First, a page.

‘A Bay OK garden begins in the soil’ was one of the key messages given to local residents at a special event held for Busselton’s Bunnings Gardening Club on Sunday, 24 March.
Lisa Massey presented to the group and offered simple tips to create a ‘Bay OK’ garden, where nutrients don’t end up in our waterways and Geographe Bay.
“One of the best places to start when creating a Bay OK garden is in the soil,” said Lisa.
“A healthy soil holds onto nutrients, making them available for plants but not washing them into stormwater and groundwater where they can create problems.”
“To help soil hold onto nutrients, incorporate soil amendments such as compost, clay if you have sandy soils and beneficial microbes.”
“And in Busselton soil wetter is always important on our sandy, water repellent soils!” she said.
Lisa explained to participants that autumn is the perfect time to incorporate soil amendments, but is also a time to be careful with fertiliser.
“If fertiliser is required, apply it in spring after winter rains have passed that can wash it past the plants’ roots and into groundwater and stormwater,” she said.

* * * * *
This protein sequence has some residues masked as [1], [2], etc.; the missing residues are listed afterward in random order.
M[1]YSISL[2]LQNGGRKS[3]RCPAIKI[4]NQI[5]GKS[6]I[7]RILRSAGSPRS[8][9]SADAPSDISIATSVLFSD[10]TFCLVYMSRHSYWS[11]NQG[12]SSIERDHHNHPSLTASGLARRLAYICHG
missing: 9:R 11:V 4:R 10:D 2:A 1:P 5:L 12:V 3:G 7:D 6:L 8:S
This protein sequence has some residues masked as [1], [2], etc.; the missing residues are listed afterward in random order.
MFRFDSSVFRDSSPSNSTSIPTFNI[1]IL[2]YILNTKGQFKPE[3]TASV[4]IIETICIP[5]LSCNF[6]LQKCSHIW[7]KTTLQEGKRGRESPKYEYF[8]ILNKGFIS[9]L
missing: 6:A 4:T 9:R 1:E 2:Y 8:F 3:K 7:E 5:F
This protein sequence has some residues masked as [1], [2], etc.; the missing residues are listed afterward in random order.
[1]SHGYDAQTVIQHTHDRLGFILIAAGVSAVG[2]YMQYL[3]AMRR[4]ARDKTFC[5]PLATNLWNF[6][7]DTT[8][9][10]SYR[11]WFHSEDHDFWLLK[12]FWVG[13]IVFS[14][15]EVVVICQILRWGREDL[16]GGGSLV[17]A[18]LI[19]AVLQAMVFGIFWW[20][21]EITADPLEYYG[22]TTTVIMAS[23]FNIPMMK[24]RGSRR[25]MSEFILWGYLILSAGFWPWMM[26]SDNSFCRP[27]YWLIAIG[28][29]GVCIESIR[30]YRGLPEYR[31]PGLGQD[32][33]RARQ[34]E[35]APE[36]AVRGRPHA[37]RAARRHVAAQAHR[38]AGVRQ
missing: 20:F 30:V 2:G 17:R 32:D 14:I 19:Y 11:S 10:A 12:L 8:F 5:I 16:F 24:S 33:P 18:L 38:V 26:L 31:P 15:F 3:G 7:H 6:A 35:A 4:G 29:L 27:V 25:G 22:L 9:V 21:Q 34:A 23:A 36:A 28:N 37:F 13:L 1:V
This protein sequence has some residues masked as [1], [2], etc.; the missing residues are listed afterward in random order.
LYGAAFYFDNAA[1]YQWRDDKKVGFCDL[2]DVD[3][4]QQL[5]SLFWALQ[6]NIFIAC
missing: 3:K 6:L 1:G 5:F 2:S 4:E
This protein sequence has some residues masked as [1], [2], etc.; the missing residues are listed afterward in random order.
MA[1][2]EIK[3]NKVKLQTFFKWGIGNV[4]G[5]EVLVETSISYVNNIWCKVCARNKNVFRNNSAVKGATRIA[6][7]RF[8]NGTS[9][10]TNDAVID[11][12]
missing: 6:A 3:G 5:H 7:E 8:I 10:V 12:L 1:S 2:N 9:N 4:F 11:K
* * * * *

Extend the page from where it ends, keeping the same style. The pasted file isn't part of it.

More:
Attendees were keen to take these tips on board to improve their own gardening practices. Bunnings Garden Club member Jan Spencer said she was motivated to make some changes.
“Forget about fertiliser,” she said.
“I am going to try a new Bay OK regime in my garden that starts with my soil.”
GeoCatch has developed a number of Bay OK garden resources for local gardeners. You can go online at geocatch.asn.au to access the Bay OK Geographe Gardeners Resource Kit, just look for the Resource Kit button on the ‘Being Bay OK in the garden’ page. This page also has further information on the Bay OK program.
This project is supported by the South West Catchments Council, through funding from the Australian Government’s National Landcare Program.